Readers may recall that Indira Gandhi’s grandson Rahul Gandhi, now a frontrunner in the forthcoming general elections and challenger to BJP’s prime candidate Narendra Singh Modi, at a rally in Indore in October 2013 had claimed that an intelligence officer had told him that Pakistan’s ISI was trying to recruit disgruntled youths affected by the Muzaffarnagar riots, a comment which drew widespread criticism. It appears that with the Indian Congress facing likely defeat in the forthcoming elections is now building sentiments against Pakistan to garner sympathy and much needed electoral support and also provide credence to Rahul Gandhi’s wild allegation.
Owing to the riots, most of the Muslim victims of the Muzaffarnagar riots are still living in makeshift camps. The allegations of Muslim Imams from Haryana being on the payroll of the LeT and fomenting trouble is adding insult to injury and also appears to be a desperate attempt to malign the Muslim community and whip up anti-Pakistan hysteria.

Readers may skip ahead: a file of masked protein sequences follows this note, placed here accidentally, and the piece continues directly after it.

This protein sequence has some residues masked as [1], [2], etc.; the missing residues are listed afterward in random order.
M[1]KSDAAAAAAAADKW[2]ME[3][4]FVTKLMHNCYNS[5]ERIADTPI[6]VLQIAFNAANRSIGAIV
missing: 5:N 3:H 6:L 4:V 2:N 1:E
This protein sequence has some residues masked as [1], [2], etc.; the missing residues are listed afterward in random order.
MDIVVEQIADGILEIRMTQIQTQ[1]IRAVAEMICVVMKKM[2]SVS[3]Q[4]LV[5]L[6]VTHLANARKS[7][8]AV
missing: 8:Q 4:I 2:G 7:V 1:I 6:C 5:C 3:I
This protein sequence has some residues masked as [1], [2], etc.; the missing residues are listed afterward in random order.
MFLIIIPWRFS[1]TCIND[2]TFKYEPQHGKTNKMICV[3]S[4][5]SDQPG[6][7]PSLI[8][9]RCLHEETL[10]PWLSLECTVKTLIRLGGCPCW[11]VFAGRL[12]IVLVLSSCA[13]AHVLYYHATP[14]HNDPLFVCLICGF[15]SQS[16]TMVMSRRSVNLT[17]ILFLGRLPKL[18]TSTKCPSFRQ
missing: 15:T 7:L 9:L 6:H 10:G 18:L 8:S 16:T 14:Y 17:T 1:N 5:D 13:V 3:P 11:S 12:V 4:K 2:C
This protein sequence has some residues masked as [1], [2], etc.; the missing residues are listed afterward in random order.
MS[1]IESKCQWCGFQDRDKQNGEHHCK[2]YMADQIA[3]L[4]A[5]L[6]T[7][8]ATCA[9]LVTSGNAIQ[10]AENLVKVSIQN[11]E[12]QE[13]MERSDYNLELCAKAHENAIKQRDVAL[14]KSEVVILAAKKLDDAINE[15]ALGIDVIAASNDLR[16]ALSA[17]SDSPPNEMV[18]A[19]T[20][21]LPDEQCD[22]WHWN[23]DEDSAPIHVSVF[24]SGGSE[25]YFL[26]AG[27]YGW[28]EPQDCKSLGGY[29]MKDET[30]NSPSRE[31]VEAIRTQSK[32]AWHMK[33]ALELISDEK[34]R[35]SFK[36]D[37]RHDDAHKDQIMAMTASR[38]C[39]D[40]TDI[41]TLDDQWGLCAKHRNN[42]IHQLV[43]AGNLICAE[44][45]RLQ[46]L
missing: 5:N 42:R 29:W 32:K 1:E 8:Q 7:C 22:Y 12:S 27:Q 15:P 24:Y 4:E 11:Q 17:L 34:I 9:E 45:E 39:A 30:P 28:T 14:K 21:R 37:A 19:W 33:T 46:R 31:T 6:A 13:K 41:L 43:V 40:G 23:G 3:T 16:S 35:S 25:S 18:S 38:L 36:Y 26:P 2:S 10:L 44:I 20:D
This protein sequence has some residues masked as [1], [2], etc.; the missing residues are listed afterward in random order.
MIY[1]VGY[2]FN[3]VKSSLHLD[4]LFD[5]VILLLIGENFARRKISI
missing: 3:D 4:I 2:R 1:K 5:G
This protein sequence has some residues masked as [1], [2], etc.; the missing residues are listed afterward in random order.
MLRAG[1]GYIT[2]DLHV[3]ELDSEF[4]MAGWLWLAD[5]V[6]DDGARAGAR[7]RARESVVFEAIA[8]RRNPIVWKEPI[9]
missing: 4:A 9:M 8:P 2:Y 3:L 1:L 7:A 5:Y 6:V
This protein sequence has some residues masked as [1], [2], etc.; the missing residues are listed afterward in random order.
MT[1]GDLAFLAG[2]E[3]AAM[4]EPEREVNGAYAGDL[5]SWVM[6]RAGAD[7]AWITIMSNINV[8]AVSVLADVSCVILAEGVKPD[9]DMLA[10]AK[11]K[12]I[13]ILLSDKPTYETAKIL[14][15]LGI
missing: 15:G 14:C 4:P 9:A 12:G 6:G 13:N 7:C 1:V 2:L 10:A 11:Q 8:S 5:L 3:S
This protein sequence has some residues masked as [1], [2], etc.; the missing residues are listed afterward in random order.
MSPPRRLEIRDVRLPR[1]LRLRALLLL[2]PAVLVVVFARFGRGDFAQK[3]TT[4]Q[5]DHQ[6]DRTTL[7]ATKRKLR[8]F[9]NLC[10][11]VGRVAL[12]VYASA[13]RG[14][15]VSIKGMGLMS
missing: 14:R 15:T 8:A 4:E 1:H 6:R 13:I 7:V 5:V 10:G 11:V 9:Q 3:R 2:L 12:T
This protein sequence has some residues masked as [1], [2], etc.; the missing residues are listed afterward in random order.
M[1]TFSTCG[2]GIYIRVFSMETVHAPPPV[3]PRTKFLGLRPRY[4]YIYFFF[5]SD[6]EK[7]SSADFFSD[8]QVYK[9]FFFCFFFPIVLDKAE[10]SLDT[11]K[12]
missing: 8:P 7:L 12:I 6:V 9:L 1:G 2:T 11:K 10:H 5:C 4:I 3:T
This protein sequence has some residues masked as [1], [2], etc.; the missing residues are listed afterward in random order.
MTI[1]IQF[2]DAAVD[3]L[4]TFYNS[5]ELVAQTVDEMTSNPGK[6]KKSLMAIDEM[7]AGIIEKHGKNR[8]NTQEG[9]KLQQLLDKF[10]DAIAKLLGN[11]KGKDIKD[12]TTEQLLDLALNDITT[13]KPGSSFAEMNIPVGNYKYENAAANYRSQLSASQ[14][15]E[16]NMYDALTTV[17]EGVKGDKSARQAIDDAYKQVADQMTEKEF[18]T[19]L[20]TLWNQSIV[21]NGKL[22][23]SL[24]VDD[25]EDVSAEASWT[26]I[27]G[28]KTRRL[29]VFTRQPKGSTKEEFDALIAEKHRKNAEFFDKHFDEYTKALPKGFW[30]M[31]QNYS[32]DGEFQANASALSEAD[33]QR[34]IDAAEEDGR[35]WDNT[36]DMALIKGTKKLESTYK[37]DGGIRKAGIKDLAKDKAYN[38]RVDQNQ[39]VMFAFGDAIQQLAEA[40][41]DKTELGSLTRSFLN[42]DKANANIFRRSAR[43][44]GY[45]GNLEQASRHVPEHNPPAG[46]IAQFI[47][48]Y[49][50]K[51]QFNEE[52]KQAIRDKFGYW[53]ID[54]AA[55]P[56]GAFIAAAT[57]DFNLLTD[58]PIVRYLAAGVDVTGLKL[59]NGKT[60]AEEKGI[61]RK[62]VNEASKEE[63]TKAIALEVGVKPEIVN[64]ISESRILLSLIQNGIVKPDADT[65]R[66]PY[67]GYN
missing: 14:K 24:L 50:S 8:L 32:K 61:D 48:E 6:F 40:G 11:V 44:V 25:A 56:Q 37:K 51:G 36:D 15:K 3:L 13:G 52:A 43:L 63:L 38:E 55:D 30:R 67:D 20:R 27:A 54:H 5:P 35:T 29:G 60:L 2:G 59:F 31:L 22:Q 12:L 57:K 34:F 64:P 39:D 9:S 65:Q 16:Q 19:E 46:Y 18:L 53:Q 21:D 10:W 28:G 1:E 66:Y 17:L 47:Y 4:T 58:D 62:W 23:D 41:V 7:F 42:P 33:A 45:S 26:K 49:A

If that were not enough, Indian daily The Pioneer, (January 8, 2014)’s story: ‘ISI now tries Jehad-e-Ishq in Muzaffarnagar’ gives a different spin to Pakistan-baiting. It insinuates that the Inter Services Intelligence (ISI), plan termed as ‘Love Jehad’ or ‘Jehad-e-Ishq’ has sent alarm bells ringing among Indian security agencies; claiming that “Muslim youths are being indoctrinated to woo Hindu girls after posing as Hindus. This is called “Love Jehad” and the ISI is pumping in money for this purpose and its handlers are teaching these boys how to behave like a Hindu.” Investigators claimed the ISI hatched this conspiracy around two years ago and has been funding the lavish lifestyle of youths trained for this purpose and they have been asked to purchase motorbikes and cell phones and target Hindu girls. They have been tasked to target college girls belonging to non-Muslim communities for conversion to Islam by feigning love and later dump them.
India’s incessant Pakistan-bashing is not going to gain it brownie points in the next elections; instead of spreading negativity, it should endeavour to uplift its downtrodden masses.